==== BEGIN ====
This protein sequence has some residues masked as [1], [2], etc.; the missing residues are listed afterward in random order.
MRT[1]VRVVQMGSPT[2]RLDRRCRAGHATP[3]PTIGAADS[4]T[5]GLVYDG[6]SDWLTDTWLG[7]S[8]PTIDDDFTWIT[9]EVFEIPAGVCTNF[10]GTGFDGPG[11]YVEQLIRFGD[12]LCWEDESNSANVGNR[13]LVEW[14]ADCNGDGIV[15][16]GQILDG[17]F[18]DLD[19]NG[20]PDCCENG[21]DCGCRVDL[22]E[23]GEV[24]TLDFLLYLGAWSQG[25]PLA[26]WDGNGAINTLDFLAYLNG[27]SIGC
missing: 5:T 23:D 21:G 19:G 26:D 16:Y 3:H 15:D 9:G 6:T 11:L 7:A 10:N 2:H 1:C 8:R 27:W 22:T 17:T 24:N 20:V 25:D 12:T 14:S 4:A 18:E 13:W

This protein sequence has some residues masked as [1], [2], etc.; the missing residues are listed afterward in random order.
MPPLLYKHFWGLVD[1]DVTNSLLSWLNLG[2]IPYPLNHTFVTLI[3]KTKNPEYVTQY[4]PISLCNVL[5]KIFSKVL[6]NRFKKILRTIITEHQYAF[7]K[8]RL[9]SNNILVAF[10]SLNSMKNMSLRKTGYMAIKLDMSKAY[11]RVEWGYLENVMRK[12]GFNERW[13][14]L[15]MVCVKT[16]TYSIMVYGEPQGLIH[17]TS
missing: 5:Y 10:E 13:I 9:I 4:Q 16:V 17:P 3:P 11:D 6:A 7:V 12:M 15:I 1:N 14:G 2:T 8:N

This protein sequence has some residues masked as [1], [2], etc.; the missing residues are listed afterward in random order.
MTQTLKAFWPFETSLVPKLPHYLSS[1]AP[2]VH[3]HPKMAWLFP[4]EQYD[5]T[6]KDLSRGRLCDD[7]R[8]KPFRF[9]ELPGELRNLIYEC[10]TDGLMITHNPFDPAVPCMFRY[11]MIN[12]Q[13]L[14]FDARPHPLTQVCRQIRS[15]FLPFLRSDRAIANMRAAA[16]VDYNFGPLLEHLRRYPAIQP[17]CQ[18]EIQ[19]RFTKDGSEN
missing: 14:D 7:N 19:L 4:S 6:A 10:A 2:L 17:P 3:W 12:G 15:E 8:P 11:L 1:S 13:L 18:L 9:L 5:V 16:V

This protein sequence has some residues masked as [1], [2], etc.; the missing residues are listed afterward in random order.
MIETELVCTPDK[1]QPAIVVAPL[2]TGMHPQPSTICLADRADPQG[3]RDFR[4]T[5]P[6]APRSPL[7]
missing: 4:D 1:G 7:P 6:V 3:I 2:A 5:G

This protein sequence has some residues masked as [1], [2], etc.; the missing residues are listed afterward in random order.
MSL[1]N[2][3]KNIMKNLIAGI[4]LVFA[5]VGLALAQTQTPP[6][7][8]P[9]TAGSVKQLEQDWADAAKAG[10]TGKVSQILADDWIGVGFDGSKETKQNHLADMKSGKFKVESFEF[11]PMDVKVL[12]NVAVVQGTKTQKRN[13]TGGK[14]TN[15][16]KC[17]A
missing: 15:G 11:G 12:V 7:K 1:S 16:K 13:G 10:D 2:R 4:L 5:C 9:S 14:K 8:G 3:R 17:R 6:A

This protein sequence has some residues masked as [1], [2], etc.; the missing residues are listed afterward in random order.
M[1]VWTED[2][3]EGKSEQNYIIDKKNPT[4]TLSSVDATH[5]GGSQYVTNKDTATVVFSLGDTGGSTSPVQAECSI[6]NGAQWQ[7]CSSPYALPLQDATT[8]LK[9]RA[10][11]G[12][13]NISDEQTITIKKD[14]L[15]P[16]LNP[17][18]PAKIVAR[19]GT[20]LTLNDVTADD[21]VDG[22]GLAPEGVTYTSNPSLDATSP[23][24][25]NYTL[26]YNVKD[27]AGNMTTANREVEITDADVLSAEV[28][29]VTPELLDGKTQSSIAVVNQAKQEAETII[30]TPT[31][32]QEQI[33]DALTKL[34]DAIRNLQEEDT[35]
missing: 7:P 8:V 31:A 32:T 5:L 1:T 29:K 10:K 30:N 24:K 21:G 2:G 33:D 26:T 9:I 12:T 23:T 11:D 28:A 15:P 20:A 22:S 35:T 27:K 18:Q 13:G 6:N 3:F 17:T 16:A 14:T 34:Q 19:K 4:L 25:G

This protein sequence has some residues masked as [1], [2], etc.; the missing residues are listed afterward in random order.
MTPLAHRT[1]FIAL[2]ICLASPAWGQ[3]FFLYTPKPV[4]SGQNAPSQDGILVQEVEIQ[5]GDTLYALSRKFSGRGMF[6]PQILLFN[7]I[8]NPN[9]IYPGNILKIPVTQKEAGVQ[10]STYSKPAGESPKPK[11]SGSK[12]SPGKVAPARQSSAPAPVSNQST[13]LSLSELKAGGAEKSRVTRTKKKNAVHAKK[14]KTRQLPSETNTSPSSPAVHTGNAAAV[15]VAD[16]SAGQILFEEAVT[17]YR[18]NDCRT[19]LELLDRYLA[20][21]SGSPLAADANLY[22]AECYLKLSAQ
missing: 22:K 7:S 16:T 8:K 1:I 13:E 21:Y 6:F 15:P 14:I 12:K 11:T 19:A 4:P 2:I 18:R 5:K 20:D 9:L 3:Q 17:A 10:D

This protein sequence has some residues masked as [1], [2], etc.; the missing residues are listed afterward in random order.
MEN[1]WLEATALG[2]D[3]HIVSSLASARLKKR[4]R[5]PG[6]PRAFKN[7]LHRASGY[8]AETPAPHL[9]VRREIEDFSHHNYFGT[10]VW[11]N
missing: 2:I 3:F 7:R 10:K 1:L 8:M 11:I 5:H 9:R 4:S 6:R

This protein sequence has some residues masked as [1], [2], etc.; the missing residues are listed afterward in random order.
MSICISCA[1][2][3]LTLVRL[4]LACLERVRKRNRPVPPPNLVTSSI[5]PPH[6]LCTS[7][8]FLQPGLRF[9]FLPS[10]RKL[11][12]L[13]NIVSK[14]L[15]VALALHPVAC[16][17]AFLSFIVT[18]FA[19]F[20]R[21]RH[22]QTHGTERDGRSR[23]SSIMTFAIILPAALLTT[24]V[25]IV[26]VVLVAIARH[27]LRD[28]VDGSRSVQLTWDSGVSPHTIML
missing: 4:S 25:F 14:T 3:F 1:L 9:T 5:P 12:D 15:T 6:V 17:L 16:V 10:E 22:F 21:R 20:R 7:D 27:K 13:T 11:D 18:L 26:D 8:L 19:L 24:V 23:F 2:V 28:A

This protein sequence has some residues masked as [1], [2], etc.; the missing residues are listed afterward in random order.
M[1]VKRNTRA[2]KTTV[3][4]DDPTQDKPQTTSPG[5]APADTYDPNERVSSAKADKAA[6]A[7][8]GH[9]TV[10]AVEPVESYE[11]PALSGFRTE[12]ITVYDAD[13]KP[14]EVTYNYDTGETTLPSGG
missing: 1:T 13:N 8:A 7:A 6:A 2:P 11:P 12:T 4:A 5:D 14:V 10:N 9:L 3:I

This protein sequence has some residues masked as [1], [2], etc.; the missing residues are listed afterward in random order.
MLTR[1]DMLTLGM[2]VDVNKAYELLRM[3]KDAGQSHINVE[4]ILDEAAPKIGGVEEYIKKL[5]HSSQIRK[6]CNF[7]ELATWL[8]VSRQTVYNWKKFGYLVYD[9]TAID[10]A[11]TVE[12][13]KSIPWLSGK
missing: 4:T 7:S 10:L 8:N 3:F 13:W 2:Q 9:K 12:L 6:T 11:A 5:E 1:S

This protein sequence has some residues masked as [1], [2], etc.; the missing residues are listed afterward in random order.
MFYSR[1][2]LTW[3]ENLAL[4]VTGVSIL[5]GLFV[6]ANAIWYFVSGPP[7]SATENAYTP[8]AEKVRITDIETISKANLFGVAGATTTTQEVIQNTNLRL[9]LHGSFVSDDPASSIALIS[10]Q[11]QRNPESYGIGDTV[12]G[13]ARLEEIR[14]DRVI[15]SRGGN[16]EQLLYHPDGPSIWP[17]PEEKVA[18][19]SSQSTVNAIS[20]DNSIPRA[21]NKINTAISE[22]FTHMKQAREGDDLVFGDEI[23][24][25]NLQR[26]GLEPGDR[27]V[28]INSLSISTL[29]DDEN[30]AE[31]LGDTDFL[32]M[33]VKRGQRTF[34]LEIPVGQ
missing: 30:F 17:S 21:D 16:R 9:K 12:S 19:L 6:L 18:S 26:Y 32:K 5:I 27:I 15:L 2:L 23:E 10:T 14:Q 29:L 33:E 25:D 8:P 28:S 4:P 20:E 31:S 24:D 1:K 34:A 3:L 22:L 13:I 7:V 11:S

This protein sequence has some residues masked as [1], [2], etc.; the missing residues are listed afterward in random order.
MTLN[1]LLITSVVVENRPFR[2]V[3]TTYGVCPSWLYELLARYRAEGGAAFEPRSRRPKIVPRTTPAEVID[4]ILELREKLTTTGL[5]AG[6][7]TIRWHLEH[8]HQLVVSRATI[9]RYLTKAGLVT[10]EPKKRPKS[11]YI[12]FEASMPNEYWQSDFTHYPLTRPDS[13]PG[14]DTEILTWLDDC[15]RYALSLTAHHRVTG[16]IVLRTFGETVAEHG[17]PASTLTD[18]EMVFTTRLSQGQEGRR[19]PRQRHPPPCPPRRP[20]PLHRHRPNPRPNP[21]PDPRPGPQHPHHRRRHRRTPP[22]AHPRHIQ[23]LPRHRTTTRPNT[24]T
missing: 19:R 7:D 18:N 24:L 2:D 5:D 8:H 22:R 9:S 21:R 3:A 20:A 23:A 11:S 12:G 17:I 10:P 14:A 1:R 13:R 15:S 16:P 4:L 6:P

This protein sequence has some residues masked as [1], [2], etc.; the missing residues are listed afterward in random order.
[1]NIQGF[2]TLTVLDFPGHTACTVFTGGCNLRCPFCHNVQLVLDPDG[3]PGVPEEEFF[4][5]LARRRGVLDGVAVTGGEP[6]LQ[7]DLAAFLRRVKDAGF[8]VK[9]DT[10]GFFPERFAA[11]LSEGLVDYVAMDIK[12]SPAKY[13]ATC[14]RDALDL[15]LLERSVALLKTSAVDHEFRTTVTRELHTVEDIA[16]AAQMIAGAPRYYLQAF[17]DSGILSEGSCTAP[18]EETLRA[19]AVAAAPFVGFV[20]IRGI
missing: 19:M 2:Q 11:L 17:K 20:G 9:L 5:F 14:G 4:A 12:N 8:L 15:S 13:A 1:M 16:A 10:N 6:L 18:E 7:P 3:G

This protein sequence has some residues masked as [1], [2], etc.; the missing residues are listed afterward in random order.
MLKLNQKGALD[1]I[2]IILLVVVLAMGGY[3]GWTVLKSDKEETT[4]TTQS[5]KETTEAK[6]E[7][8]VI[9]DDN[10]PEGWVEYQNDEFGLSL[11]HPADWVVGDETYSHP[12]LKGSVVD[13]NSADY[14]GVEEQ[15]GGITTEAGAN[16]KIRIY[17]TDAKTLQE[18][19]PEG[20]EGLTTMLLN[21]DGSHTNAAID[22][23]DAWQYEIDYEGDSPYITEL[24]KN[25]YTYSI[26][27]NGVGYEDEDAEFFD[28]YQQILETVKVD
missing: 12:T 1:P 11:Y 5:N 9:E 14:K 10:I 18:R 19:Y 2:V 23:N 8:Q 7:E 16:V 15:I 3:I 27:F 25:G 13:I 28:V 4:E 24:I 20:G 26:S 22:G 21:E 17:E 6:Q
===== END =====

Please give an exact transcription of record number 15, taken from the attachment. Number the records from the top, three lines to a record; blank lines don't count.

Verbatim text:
This protein sequence has some residues masked as [1], [2], etc.; the missing residues are listed afterward in random order.
MLKLNQKGALD[1]I[2]IILLVVVLAMGGY[3]GWTVLKSDKEETT[4]TTQS[5]KETTEAK[6]E[7][8]VI[9]DDN[10]PEGWVEYQNDEFGLSL[11]HPADWVVGDETYSHP[12]LKGSVVD[13]NSADY[14]GVEEQ[15]GGITTEAGAN[16]KIRIY[17]TDAKTLQE[18][19]PEG[20]EGLTTMLLN[21]DGSHTNAAID[22][23]DAWQYEIDYEGDSPYITEL[24]KN[25]YTYSI[26][27]NGVGYEDEDAEFFD[28]YQQILETVKVD
missing: 12:T 1:P 11:Y 5:N 9:E 14:K 10:I 18:R 19:Y 2:V 23:N 8:Q 7:E 16:V 15:I 3:I 27:F 25:G 13:I 28:V 4:E 24:I 20:G 26:S 22:G 21:E 17:E 6:Q